The shift in U.S. perceptions could have wide-ranging ramifications, even if the Obama administration has cited close linkages between the pro-Russian separatists and Putin's government in Moscow since violence flared up in Ukraine a year ago.

By describing them as an integrated force in the east of the country, the U.S. is putting greater responsibility on Russia for the continued fighting. That will make it harder for Russia to persuade the U.S. and Europe to scale back sanctions that are hurting its economy, and for Washington and Moscow to partner on unrelated matters from nuclear nonproliferation to counterterrorism.

U.S. intelligence agencies signed off on the new language last week, after what officials outlined as increasing evidence of the Russians and separatists working together, training together and operating under a joint command structure that ultimately answers to Russia. The officials weren't authorized to be quoted by name and demanded anonymity.

Some of that evidence was presented in a statement released by State Department spokeswoman Marie Harf on April 22 after Secretary of State John Kerry raised his concerns by telephone with Russian Foreign Minister Sergey Lavrov.

Harf spoke of Russia's deployment of air defense systems closer to the front lines, increased troop levels near Kharkov, Ukraine's second largest city, and intensified training sessions involving the use of Russian drones. She called the unmanned aerial vehicles "an unmistakable sign of Russia's presence."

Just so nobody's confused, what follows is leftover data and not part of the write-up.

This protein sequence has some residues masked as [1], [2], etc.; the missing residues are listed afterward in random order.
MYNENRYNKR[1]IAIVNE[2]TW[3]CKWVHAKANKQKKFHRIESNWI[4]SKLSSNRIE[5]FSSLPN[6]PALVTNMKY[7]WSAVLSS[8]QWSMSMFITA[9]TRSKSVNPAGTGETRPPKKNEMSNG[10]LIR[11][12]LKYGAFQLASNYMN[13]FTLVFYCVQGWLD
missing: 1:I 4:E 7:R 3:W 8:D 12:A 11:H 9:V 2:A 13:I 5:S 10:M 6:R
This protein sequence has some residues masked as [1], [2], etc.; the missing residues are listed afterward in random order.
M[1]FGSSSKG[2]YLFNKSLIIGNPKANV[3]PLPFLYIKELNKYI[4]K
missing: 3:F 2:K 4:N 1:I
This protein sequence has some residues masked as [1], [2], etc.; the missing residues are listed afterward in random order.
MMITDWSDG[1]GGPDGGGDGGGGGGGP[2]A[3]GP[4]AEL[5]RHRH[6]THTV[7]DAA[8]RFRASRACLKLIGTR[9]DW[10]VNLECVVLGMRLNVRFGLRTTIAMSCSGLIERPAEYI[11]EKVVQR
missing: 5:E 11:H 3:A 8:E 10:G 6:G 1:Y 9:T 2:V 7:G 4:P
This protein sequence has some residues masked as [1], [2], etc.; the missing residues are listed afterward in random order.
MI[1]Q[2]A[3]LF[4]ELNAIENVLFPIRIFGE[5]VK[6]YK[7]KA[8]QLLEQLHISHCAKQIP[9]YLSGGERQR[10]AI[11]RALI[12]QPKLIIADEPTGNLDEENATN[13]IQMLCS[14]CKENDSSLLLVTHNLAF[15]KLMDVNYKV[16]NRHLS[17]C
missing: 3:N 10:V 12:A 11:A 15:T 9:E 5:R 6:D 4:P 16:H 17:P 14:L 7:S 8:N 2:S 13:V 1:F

The uprising began after protesters chased Ukraine's pro-Russia president out of power and Moscow responded by annexing the Ukrainian region of Crimea. The insurgency started with miners, farmers and others without military training rebelling against the new government, and quickly expanded. More than 6,000 people have died and a million have been displaced by the conflict.

Russia's air defense concentration in eastern Ukraine is now at its highest level since August, the U.S. says. Russia has more ground forces at the border than at any point since October. These developments and others have American officials fearful that Moscow and the separatists may be planning an offensive in the coming weeks.

"War could start at any moment," Ukrainian President Petro Poroshenko said this week.

Recent fighting has been concentrated near the Black Sea port of Mariupol. Ukraine's government still controls the territory, but a separatist takeover would establish a land bridge between mainland Russia and Crimea.

Associated Press reporting in eastern Ukraine this spring showed Russia expanding its training of separatist fighters to improve their capabilities to operate sophisticated Russian weaponry and defend territory. At the same time, Russia has reduced the number of its troops deployed in Ukraine.

The shift appears designed to minimize Russia's visible military presence while it seeks to persuade the West to lift economic sanctions.

Yet Russian troops have been a "permanent feature of the conflict," said Igor Sutyagin, a London-based Russia scholar.

Russian forces in Ukraine, he said, peaked at about 9,000 in late February. He calculated the estimation on sightings of weaponry and postings by soldiers on social media. Several hundred Russian military trainers are likely in eastern Ukraine right now, he said.

___

Associated Press writer Nataliya Vasilyeva in Moscow and Deb Riechmann in Washington contributed to this report.